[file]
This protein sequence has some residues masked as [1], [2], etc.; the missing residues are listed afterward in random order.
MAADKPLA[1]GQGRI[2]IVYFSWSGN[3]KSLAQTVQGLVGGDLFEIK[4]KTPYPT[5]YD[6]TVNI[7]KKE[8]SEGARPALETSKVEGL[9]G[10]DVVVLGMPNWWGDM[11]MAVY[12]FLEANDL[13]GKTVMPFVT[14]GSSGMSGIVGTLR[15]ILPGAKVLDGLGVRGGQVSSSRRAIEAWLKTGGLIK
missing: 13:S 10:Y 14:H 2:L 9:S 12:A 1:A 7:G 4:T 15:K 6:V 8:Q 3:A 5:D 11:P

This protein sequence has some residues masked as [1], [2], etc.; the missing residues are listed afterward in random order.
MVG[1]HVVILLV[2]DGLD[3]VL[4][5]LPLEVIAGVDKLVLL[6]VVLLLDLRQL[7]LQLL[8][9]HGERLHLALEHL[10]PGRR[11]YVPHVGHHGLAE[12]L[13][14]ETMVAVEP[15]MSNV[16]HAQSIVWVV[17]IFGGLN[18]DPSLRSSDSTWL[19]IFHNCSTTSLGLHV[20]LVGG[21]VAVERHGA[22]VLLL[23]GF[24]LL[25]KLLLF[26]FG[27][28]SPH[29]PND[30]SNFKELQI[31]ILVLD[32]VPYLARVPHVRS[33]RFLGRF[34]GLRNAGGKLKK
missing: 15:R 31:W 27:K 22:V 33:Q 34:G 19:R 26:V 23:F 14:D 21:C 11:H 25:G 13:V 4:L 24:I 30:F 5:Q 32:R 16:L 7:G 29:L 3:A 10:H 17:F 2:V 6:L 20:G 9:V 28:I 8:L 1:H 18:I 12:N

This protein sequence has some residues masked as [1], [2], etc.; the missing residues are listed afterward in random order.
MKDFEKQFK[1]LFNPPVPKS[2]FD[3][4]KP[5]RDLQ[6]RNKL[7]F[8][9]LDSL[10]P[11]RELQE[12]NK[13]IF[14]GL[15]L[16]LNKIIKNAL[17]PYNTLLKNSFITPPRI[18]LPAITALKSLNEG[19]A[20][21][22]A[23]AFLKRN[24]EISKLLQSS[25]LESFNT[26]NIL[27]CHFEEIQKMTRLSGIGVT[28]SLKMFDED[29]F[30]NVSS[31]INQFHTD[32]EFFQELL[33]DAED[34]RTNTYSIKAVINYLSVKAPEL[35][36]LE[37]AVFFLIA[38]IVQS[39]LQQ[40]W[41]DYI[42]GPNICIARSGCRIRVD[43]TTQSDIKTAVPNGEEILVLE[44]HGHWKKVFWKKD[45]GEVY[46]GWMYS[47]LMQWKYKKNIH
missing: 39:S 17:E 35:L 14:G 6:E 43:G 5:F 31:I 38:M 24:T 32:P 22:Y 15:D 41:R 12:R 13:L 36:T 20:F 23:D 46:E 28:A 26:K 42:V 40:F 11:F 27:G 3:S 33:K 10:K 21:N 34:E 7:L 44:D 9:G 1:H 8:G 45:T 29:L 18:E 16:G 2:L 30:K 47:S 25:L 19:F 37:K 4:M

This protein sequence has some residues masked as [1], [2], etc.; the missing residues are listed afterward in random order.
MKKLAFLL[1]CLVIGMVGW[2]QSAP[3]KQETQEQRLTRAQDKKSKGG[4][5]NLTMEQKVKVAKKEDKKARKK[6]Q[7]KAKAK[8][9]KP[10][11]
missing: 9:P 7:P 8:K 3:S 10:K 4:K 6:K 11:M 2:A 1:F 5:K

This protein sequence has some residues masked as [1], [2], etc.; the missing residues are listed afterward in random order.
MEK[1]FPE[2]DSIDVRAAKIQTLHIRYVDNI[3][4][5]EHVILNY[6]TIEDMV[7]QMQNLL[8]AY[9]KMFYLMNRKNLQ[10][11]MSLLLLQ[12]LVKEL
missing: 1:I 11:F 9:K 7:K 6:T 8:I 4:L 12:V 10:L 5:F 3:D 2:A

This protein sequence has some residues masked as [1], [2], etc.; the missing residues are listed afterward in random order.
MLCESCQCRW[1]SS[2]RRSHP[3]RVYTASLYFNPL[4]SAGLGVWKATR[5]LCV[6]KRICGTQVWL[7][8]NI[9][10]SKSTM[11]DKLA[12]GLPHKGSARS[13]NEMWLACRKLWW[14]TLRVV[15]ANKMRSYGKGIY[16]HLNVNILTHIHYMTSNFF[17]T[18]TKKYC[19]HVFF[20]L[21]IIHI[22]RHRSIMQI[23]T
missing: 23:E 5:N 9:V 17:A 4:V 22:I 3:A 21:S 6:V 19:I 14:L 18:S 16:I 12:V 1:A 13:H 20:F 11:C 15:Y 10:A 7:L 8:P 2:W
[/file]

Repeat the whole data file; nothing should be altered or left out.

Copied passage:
This protein sequence has some residues masked as [1], [2], etc.; the missing residues are listed afterward in random order.
MAADKPLA[1]GQGRI[2]IVYFSWSGN[3]KSLAQTVQGLVGGDLFEIK[4]KTPYPT[5]YD[6]TVNI[7]KKE[8]SEGARPALETSKVEGL[9]G[10]DVVVLGMPNWWGDM[11]MAVY[12]FLEANDL[13]GKTVMPFVT[14]GSSGMSGIVGTLR[15]ILPGAKVLDGLGVRGGQVSSSRRAIEAWLKTGGLIK
missing: 13:S 10:Y 14:H 2:L 9:S 12:A 1:A 7:G 4:T 15:K 6:V 8:Q 3:A 5:D 11:P

This protein sequence has some residues masked as [1], [2], etc.; the missing residues are listed afterward in random order.
MVG[1]HVVILLV[2]DGLD[3]VL[4][5]LPLEVIAGVDKLVLL[6]VVLLLDLRQL[7]LQLL[8][9]HGERLHLALEHL[10]PGRR[11]YVPHVGHHGLAE[12]L[13][14]ETMVAVEP[15]MSNV[16]HAQSIVWVV[17]IFGGLN[18]DPSLRSSDSTWL[19]IFHNCSTTSLGLHV[20]LVGG[21]VAVERHGA[22]VLLL[23]GF[24]LL[25]KLLLF[26]FG[27][28]SPH[29]PND[30]SNFKELQI[31]ILVLD[32]VPYLARVPHVRS[33]RFLGRF[34]GLRNAGGKLKK
missing: 15:R 31:W 27:K 22:V 33:Q 34:G 19:R 26:V 23:F 14:D 21:C 11:H 25:G 13:V 4:L 24:I 30:F 5:Q 32:R 16:L 7:G 29:L 3:A 10:H 17:F 2:V 6:L 20:G 9:V 28:I 8:L 1:H 18:I 12:N

This protein sequence has some residues masked as [1], [2], etc.; the missing residues are listed afterward in random order.
MKDFEKQFK[1]LFNPPVPKS[2]FD[3][4]KP[5]RDLQ[6]RNKL[7]F[8][9]LDSL[10]P[11]RELQE[12]NK[13]IF[14]GL[15]L[16]LNKIIKNAL[17]PYNTLLKNSFITPPRI[18]LPAITALKSLNEG[19]A[20][21][22]A[23]AFLKRN[24]EISKLLQSS[25]LESFNT[26]NIL[27]CHFEEIQKMTRLSGIGVT[28]SLKMFDED[29]F[30]NVSS[31]INQFHTD[32]EFFQELL[33]DAED[34]RTNTYSIKAVINYLSVKAPEL[35][36]LE[37]AVFFLIA[38]IVQS[39]LQQ[40]W[41]DYI[42]GPNICIARSGCRIRVD[43]TTQSDIKTAVPNGEEILVLE[44]HGHWKKVFWKKD[45]GEVY[46]GWMYS[47]LMQWKYKKNIH
missing: 39:S 17:E 35:L 14:G 6:E 43:G 5:F 31:I 38:M 24:T 32:P 22:Y 15:D 41:R 12:R 13:L 36:T 20:F 23:D 46:E 28:A 26:K 42:V 40:F 11:F 27:G 3:S 33:K 10:K 21:N 34:E 7:L 44:D 9:G 1:H 8:G 45:T 29:L 18:E 16:G 2:L 30:K 47:S 25:L 19:F 37:K 4:M

This protein sequence has some residues masked as [1], [2], etc.; the missing residues are listed afterward in random order.
MKKLAFLL[1]CLVIGMVGW[2]QSAP[3]KQETQEQRLTRAQDKKSKGG[4][5]NLTMEQKVKVAKKEDKKARKK[6]Q[7]KAKAK[8][9]KP[10][11]
missing: 9:P 7:P 8:K 3:S 10:K 4:K 6:K 11:M 2:A 1:F 5:K

This protein sequence has some residues masked as [1], [2], etc.; the missing residues are listed afterward in random order.
MEK[1]FPE[2]DSIDVRAAKIQTLHIRYVDNI[3][4][5]EHVILNY[6]TIEDMV[7]QMQNLL[8]AY[9]KMFYLMNRKNLQ[10][11]MSLLLLQ[12]LVKEL
missing: 1:I 11:F 9:K 7:K 6:T 8:I 4:L 12:V 10:L 5:F 3:D 2:A

This protein sequence has some residues masked as [1], [2], etc.; the missing residues are listed afterward in random order.
MLCESCQCRW[1]SS[2]RRSHP[3]RVYTASLYFNPL[4]SAGLGVWKATR[5]LCV[6]KRICGTQVWL[7][8]NI[9][10]SKSTM[11]DKLA[12]GLPHKGSARS[13]NEMWLACRKLWW[14]TLRVV[15]ANKMRSYGKGIY[16]HLNVNILTHIHYMTSNFF[17]T[18]TKKYC[19]HVFF[20]L[21]IIHI[22]RHRSIMQI[23]T
missing: 23:E 5:N 9:V 17:A 4:V 22:I 3:A 21:S 6:V 19:I 14:L 18:S 16:I 12:V 1:A 13:H 20:F 11:C 15:Y 10:A 7:L 8:P 2:W